In this case, make sure your ad network provides you with a disclosure of its optimization efforts, including where it added or deleted publishers from your campaign. An interesting phenomenon that many people in the industry are not aware of is that some publishers make their inventory available to multiple ad networks, and many times do not offer it exclusively to a single one. Therefore, an important question to ask is how much aggregated ad inventory availability per publisher can be accessed by your campaign. The higher the number, the better it is to optimize and expand your campaign, if needed.
Another component that is not widely known is that some ad networks actually get a large bulk of ad space by purchasing remnant inventory from leading portals. This is often an unknown fact, so it is important to ask whether it makes sense for you to purchase on an ad network, or if you should buy directly from the website portal. A good way to answer these questions is to check the percentage of the portal representation within your campaign, if you are truly interested in targeting the long tail.
One hot topic that is oftentimes on the minds of advertisers is the level of cookie setting and tracking technology. Remember that a consumer often associates your brand with the website that your ad is placed on, and if your ad network does not comply with standard cookie tracking policies, this could cause potential problems.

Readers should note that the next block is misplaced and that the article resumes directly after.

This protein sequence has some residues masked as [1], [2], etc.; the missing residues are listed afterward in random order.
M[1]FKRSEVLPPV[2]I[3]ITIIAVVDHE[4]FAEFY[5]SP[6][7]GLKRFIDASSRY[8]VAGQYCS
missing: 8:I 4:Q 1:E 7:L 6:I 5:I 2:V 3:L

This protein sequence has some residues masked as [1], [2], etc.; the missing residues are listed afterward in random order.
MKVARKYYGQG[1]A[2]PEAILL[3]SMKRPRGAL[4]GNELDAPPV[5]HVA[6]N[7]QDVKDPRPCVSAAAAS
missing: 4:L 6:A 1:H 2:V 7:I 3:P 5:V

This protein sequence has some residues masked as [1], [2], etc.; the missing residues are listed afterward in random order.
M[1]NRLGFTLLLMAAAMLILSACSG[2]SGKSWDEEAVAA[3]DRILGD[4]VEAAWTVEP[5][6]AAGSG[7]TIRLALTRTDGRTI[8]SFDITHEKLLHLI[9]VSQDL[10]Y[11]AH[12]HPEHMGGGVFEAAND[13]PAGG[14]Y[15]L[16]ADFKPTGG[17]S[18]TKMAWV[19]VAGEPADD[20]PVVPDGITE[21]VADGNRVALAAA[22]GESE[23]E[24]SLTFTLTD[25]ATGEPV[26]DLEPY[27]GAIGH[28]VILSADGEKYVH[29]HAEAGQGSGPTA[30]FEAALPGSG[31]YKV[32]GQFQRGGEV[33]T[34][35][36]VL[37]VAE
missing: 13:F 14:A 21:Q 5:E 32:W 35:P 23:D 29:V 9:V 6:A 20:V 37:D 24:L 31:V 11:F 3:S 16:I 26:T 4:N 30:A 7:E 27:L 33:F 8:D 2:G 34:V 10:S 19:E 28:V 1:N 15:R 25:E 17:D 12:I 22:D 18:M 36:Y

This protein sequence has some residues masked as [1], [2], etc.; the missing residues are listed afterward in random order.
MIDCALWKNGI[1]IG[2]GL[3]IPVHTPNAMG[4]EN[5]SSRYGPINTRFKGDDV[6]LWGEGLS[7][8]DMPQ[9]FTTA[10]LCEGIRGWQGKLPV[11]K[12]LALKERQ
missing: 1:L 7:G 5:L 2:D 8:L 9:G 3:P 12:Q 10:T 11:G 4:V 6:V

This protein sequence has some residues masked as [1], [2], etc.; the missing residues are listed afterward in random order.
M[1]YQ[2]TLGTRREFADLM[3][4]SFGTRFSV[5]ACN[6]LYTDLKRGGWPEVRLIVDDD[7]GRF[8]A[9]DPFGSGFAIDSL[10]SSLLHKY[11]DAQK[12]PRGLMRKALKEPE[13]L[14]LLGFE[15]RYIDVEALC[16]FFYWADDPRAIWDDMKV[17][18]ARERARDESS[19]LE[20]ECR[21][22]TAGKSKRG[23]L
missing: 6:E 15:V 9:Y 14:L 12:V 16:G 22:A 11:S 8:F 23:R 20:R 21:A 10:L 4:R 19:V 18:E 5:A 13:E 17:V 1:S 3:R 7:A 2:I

8.) Content matching
We have all been caught in an ad network buy where our client sees an ad on a website with doubtful content. Over the years, ad networks have become more responsive to providing the tools that give you the power to disassociate your brand from certain websites or content. Make sure that you check on these capabilities to afford the best placement for your ads.
As re-targeting of consumers has become a very prevalent technique, many have learned that ad networks are a great place to do this. Each network has different capabilities and minimum buy requirements. Check on those capabilities to ensure that your re-targeting effort encompasses visitors to your site from all media campaigns, including search and other banner placements.
Take a look at the level of reporting, which is quite different between networks. Some are web-based and some include sophisticated web analytics, so make sure to ask and establish your minimum reporting needs.
Additionally, check the qualification standards for publications to become part of a network, as well as the length of time they have been part of it and the criteria for joining.
Finally, make sure you check contracts and insertion orders for elements, cancellations, payment plans and indemnification clauses. I promise you will find a significant difference between one ad network and another.
With this information in mind, I hope you have the tools to look a little bit deeper into all the available ad networks. This is obviously not a full list, but should give you a good starting point on deciding which type of network you want to use, beyond the standard planning and buying questions. From an agency standpoint, I strongly believe that through an in-depth evaluation, our industry can develop a more transparent approach to ad networks. This will ultimately help marketers embrace ad networks to the fullest, in a world where ad inventory is sometimes hard to come by.